Alhassan Dantata (1877 – 17 August 1955) was a Northern Nigerian trader in kola nuts and ground nuts, and he was a distributor of European goods. He supplied large British trading companies with raw materials and also had business interests in the Gold Coast. At the time of his death he was one of the wealthiest men in West Africa.[
Dantata was born in Bebeji, Kano Emirate in 1877, one of several children of Abdullahi and his wife Amarya Both his parents were wealthy Agalawa, a hereditary group of long-distance traders in the Hausa empire. Abdullahi died in Bebeji around 1885
Abdullahi's children were too young to manage his considerable wealth. They all received their portion according to Islamic law. Amarya, like her mother-in-law, was a trader of wealth in her own right. After her husband's death, she decided to leave Bebeji for Accra, where she had commercial interests. Accra is around 1600 km away from Bebeji, and in those days, the journey would take several weeks. She left the children in Bebeji, in the care of an old slave woman named Tata.
The young Alhassan became known as Alhassan Dantata because of Tata's role as his "mother" ("Dan-tata" means "son of Tata" in the Hausa language). His name indicates she was a strong influence in his early life
Dantata started to be a long-distance trader himself. He remained in Bebeji until matters had settled down. He used the new trade routes to Ibadan and Lagos to develop his network of trading associates. Instead of bringing kola nuts on pack animals, he used steamships to transport them between Accra, Kumasi, Sekondi and Lagos. He was the first to develop this route. This innovation and contact with Europeans helped establish his wealth and future.
In 1906, he began broadening his interests by trading in beads, necklaces, European cloth, and trade goods. His mother, who had never remarried, died in Accra around 1908. After her death he focused his attention on new opportunities in Lagos and Kano. For example, built up his trade in kola nuts so that eventually whole "kola trains" to Northern Nigeria were filled with his kola nuts
Dantata maintained a house in Bebeji and had no property in the larger trading town of Kano. He did not own a house there, but was satisfied with the accommodation given to him by his patoma (landlord). When the British disposed the successor of Yusufu in 1903, they appointed Abbas as the Emir of Kano. As part of a recompilation, Abbas returned the confiscated lands around Kano to the Agalawa families. Dantata built his first house in the then empty Sarari area (an extension of Koki) in Kano.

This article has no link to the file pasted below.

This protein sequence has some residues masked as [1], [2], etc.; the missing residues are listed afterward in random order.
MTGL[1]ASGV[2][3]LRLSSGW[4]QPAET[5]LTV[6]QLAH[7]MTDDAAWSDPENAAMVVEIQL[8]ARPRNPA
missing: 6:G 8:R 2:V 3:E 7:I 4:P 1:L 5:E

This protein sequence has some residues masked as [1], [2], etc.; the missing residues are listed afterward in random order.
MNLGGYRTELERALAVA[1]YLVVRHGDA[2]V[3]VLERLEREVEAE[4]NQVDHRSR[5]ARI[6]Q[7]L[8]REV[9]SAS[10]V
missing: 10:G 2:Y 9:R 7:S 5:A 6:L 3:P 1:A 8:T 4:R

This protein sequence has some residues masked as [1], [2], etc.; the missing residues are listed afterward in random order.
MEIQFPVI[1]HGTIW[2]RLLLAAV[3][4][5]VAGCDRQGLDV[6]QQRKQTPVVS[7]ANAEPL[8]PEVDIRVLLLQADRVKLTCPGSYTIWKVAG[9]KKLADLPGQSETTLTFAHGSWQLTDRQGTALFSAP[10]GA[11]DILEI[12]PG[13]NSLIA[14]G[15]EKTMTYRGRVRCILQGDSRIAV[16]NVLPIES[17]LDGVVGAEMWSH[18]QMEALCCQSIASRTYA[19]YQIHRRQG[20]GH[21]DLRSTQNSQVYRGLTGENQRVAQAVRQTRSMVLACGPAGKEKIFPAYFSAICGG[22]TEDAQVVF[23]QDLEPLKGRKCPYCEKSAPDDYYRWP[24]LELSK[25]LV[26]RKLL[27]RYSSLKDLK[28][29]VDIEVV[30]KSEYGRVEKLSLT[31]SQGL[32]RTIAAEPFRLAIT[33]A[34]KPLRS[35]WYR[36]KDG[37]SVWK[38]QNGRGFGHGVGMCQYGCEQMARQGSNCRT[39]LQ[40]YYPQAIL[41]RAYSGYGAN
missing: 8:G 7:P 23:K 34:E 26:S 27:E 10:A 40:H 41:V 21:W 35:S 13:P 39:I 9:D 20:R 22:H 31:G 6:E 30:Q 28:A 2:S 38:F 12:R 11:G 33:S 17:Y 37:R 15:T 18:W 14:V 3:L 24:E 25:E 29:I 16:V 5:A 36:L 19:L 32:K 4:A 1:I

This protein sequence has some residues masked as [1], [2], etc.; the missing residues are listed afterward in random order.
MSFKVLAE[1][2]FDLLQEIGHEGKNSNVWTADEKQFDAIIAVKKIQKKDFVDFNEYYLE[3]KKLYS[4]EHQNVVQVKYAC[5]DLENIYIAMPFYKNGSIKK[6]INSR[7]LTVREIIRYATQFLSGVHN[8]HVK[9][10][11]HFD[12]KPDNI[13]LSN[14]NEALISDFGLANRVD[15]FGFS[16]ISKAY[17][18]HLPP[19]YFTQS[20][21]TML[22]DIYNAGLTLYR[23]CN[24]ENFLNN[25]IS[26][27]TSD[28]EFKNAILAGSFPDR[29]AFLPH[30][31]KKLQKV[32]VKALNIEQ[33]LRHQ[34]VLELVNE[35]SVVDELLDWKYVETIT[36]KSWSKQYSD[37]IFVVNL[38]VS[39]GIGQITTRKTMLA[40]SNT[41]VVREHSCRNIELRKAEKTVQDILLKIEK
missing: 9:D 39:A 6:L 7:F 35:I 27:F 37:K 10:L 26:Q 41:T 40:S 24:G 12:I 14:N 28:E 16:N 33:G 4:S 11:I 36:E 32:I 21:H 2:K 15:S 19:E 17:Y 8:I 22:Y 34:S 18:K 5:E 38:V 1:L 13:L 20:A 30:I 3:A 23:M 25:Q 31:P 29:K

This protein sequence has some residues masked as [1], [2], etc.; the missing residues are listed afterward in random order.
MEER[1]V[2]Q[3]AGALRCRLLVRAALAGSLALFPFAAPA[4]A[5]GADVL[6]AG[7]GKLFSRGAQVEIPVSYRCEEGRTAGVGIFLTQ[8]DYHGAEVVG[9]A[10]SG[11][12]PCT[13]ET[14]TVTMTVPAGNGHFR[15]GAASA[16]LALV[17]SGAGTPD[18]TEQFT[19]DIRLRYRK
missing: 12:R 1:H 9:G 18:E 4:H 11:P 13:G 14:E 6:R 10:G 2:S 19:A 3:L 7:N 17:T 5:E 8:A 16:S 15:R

He married Umma Zaria, and as was the tradition she conducted business for him with women of Kano.
By all accounts, Dantata was hard working, frugal and unpretentious in his personal habits. He was also a good financial manager. He had the good sense to employ Alhaji Babba Na Alhassan who served as his chief accountant and Alhaji Garba Maisikeli as his financial controller for 38 years. Dantata did not manage from behind a desk but involved himself with his workers
Dantata made a pilgrimage to Mecca via boat in the 1920s. On this trip he also went to England and was presented to George V.Dantata financed the pilgrimages of other Muslims to Mecca, a tradition that continues among his descendants. His son, Alhaji Aminu Dantata and his grandchildren like Hajiya Mariya Sunusi Dantata as well as his great-grandchildren, Aliko Dangote still finance pilgrimages of other Muslims to Mecca every year.
In 1955, Dantata fell ill. Because of the seriousness of his illness, he summoned his chief financial controller, Garba Maisikeli and his children. He told them that his days were approaching their end and advised them to live together. He was particularly concerned about the company he had established (Alhassan Dantata & Sons). He asked them not to allow the company to collapse. He implored them to continue to marry within the family as much as possible. He urged them to avoid clashes with other wealthy Kano merchants. They should take care of their relatives, especially the poor among them. Three days later he died in his sleep on Wednesday 17 August 1955. He was buried in his house in the Sarari ward.